Human genes for disseminated intravascular coagulation
Disseminated intravascular coagulation [DOID:11247]
Disseminated intravascular coagulation (DIC), also known as disseminated intravascular coagulopathy or consumptive coagulopathy, is a pathological activation of coagulation (blood clotting) mechanisms that happens in response to a variety of diseases. DIC leads to the formation of small blood clots inside the blood vessels throughout the body. As the small clots consume coagulation proteins and platelets, normal coagulation is disrupted and abnormal bleeding occurs from the skin (e.g. from sites where blood samples were taken), the gastrointestinal tract, the respiratory tract and surgical wounds. The small clots also disrupt normal blood flow to organs (such as the kidneys), which may malfunction as a result.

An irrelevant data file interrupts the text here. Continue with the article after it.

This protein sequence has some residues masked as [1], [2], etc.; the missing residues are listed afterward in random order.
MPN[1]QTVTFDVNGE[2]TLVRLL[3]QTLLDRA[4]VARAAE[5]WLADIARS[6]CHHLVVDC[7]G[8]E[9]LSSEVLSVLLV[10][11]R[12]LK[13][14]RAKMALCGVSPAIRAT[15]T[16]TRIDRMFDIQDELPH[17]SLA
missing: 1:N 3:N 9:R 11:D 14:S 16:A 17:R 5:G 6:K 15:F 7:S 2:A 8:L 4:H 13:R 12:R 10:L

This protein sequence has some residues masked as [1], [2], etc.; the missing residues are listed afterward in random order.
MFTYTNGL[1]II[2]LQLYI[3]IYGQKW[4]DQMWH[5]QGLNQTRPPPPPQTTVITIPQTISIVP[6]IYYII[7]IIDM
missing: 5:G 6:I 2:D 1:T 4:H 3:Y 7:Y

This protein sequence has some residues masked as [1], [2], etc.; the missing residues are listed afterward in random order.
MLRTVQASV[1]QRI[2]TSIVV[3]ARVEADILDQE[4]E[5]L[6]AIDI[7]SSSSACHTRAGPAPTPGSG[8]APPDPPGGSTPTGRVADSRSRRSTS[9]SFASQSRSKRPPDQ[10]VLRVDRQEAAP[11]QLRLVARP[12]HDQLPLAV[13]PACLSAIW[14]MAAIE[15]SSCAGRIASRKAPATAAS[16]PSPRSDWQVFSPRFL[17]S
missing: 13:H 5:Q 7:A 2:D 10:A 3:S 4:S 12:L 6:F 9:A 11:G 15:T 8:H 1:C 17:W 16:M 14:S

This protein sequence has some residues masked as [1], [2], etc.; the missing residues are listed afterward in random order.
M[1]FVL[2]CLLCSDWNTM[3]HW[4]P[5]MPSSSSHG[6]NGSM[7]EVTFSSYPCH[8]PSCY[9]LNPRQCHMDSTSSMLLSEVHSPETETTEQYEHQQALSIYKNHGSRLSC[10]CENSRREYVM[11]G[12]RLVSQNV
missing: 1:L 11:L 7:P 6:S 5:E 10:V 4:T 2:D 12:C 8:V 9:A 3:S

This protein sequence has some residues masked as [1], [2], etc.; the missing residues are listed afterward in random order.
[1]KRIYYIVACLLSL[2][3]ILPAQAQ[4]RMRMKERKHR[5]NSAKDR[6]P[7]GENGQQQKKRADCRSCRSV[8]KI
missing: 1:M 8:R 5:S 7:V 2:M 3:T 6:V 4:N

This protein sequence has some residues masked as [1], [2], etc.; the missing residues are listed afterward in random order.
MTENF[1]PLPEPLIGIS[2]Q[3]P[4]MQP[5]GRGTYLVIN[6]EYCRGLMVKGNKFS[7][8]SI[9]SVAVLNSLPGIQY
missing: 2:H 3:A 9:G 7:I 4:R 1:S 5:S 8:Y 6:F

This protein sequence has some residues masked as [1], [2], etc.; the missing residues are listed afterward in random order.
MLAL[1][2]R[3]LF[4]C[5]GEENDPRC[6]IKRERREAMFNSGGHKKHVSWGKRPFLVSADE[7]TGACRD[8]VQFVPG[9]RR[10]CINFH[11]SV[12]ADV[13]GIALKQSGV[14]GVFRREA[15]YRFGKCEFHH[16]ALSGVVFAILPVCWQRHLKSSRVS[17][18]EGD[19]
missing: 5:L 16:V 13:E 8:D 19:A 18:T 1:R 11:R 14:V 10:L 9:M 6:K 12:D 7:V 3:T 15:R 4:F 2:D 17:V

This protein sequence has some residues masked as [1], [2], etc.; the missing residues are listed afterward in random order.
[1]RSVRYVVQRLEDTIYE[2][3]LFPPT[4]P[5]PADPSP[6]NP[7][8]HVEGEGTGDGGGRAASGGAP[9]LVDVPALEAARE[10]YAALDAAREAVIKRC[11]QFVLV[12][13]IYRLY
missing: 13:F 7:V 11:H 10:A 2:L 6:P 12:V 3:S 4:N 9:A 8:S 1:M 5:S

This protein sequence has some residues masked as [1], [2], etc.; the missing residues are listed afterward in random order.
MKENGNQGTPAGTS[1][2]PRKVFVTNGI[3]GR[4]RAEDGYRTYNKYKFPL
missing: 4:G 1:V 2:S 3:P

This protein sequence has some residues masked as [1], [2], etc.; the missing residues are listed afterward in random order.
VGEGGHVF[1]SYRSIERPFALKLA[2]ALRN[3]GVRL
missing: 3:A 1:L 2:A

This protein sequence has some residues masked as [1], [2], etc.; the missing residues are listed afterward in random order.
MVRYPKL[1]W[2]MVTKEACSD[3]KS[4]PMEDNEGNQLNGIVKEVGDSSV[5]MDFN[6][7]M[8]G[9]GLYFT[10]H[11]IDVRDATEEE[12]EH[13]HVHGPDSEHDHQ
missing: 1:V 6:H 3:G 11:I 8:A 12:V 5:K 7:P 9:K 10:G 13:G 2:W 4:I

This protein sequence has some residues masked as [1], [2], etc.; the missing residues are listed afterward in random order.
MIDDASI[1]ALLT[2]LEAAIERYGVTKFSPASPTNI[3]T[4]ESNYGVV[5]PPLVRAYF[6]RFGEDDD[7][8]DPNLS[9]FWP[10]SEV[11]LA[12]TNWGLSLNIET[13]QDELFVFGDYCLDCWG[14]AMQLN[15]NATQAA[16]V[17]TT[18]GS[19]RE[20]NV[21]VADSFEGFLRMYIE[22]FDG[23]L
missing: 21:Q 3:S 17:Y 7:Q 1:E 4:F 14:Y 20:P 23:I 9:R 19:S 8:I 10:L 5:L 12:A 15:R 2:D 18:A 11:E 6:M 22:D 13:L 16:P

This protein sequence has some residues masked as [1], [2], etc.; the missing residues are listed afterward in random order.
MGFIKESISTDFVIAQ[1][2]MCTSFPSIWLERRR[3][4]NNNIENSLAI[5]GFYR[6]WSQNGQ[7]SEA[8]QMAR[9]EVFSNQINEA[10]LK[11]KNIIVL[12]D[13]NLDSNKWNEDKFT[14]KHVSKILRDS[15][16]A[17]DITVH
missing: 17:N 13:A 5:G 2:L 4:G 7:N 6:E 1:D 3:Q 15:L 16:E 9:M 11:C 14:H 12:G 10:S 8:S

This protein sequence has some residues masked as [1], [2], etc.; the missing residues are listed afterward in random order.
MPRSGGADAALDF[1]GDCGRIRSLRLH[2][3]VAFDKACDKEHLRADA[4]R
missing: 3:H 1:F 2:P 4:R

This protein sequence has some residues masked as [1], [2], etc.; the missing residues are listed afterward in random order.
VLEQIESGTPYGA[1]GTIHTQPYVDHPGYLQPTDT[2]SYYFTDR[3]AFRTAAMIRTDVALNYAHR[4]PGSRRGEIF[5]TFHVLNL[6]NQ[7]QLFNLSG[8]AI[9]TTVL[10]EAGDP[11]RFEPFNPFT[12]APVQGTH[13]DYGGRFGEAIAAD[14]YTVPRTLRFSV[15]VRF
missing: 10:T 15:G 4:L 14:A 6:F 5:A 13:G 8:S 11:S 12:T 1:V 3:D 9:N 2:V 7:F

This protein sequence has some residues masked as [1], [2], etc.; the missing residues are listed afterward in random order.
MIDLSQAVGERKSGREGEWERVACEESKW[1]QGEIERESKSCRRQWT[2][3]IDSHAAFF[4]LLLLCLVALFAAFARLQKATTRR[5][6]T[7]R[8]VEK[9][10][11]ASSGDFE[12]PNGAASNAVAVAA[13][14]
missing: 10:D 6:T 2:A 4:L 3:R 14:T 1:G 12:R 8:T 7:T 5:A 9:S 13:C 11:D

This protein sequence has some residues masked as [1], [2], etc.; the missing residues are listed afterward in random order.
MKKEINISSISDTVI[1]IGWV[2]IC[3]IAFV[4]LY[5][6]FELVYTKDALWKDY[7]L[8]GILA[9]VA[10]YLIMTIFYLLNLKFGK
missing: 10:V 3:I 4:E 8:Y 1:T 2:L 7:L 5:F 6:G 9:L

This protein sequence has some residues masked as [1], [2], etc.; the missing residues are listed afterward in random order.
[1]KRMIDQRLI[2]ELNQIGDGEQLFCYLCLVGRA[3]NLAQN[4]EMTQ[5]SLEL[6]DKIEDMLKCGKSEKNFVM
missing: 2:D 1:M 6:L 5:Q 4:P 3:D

Synonyms: disseminated intravascular coagulation, DOID:11247, DIC, Defibrination syndrome, Diffuse or disseminated intravascular coagulation ...